The point is, you could probably do them yourself too. But if like me, you don't have a great deal of time and/or the right stuff to do a complete job, give Gordon a shout at the link I posted. I promise, you won't be disappointed in the results.........sean
 

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Welcome- and congrats on the bike- 92' 1/2 Fairing- one of my favs, The did indeed come with aluminum swingarm and adjustable forks- they are cold blodded- with carbs perfectly tuned it is less of an ordeal but in my experience having owned 4 different SS's - they all want some time to get ready to go out. It's what they do and part of their charm. You have a special bike-They didn't make many of those in 92' Especially with the 1/2 fairing. I'd get rid of those red foot pegs- put some sticky rubber on it and go have some fun- these love to be ridden- let em sit and they protest.
 

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-I did install a Factory Pro jet kit in my carbs last year, Now first my bike was NOT a North American import bike it was sold and owned in Italy so even thou the carbs are very close to the N.A. bikes they are a little different -the jetting was different. I am in Central Florida so basically dead sea level, My jetting wound up being a 42.5 idle jet (this is the stock size for my Euro bike) NA bikes were smaller --My Main jet is a 135-this is smaller then both Euro & NA. but these were what worked for me with a K&N air filter airbox stock not cut, With Carbon Tech slip-on's other then that the bike is stock as far as I know--whats inside my engine I dont know. I also replaced the needle's & needle just with the factory pro parts -the needle jets are either chrome or nickle plated I cant remember, and these do wear so if your going to the trouble to rebuild the carbs dont forget the needle jets
 

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The needles are titanium and the needle jets ( emulsion tubes) are nickel plated for better wear in the Factory Pro kit.
 

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Factory pro needles are more abrasive than dynojet or oem so the replacement plated needle jets are recommended to hold up to the factory needle as well as the factory jet kit is developed with the different jets in mind.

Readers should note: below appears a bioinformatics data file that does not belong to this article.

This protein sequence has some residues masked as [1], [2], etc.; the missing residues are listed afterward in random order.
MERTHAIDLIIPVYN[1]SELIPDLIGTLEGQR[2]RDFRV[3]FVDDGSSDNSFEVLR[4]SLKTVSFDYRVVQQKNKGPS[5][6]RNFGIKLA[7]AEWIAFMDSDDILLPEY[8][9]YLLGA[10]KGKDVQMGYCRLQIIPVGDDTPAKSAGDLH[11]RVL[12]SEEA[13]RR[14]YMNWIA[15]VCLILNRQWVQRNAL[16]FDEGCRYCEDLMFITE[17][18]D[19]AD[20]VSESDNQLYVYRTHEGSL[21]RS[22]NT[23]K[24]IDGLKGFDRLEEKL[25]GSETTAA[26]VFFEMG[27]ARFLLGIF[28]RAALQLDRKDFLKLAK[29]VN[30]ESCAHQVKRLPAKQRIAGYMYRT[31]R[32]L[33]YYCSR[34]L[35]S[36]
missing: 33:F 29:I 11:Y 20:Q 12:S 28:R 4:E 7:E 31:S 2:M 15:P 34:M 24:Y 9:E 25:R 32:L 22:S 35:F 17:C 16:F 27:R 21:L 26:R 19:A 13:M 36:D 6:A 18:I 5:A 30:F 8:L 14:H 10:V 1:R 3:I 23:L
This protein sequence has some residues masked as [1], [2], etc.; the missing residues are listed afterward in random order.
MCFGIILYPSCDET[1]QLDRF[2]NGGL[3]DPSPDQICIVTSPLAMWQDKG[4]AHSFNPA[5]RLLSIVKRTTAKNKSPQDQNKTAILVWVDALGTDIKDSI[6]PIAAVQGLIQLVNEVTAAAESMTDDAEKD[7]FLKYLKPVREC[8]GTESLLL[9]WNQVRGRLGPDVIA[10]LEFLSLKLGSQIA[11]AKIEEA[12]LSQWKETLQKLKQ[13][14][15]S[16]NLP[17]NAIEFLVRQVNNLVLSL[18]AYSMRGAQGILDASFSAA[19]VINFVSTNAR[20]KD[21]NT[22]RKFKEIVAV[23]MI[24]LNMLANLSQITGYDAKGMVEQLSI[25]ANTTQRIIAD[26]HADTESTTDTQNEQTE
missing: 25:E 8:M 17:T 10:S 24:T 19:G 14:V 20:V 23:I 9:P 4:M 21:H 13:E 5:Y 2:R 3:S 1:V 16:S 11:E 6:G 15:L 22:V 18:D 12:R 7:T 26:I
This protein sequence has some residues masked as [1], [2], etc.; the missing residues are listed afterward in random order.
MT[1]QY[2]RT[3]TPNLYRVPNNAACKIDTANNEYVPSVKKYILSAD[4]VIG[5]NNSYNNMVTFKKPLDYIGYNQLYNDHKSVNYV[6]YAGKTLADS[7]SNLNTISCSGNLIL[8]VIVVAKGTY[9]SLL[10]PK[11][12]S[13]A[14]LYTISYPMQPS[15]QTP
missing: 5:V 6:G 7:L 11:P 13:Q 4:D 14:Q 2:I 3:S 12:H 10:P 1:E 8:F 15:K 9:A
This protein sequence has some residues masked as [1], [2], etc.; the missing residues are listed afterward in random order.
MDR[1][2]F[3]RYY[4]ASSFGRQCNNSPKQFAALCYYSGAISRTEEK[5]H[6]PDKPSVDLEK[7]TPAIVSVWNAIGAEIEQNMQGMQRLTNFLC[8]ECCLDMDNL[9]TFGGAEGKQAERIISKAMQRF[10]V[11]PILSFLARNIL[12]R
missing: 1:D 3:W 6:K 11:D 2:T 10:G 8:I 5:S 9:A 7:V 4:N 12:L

I do not think I have ever had to split a set of mikuni carbs to replace the o-rings so though it may happen I do not think it is a given you will need to. I would start with the basics of service and then run it to see what needs attention due to age or use.

Beautiful bike it is great to see another one popping up, be sure to take care of it and the next owner will thank you for sure.
 

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Nice bike! fits right in with the other 2 classic bikes in the photo. I bought a ‘92 full fairing a couple months ago. A joy to ride..and easy to to work on when you need to. You’re going to love it.
 

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Discussion Starter · #18 ·
balancing the carbs is easy, you need a carb balancing tool & a screw driver with a flat blade with a long shaft. there are many balancing tools out there I just happen to use a Twin Max they work great
Thanks rennsportmotorrad. Sorry I ghosted my own thread - life has been a little challenging lately. I will check that product out thank you
 

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Discussion Starter · #19 ·
Welcome- and congrats on the bike- 92' 1/2 Fairing- one of my favs, The did indeed come with aluminum swingarm and adjustable forks- they are cold blodded- with carbs perfectly tuned it is less of an ordeal but in my experience having owned 4 different SS's - they all want some time to get ready to go out. It's what they do and part of their charm. You have a special bike-They didn't make many of those in 92' Especially with the 1/2 fairing. I'd get rid of those red foot pegs- put some sticky rubber on it and go have some fun- these love to be ridden- let em sit and they protest.
Thanks motolust. I have put the stock pegs back on it was one of the first on my list. Man - getting that circlip back in there on Right/brake side rider peg is a pain with the spring in the way. Looks way better though. Also the passenger pegs are super loose I need to find a washer and some rubber to snug things up, must be missing a spring or insert or something?!?

Next on the list those “matching” “red” “Ducati” levers and the very “24 carrot gold” coloured fairing hardware mismatched with the original hardware.
 

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Discussion Starter · #20 ·
Nice bike! fits right in with the other 2 classic bikes in the photo. I bought a ‘92 full fairing a couple months ago. A joy to ride..and easy to to work on when you need to. You’re going to love it.
Thanks Nickjwill!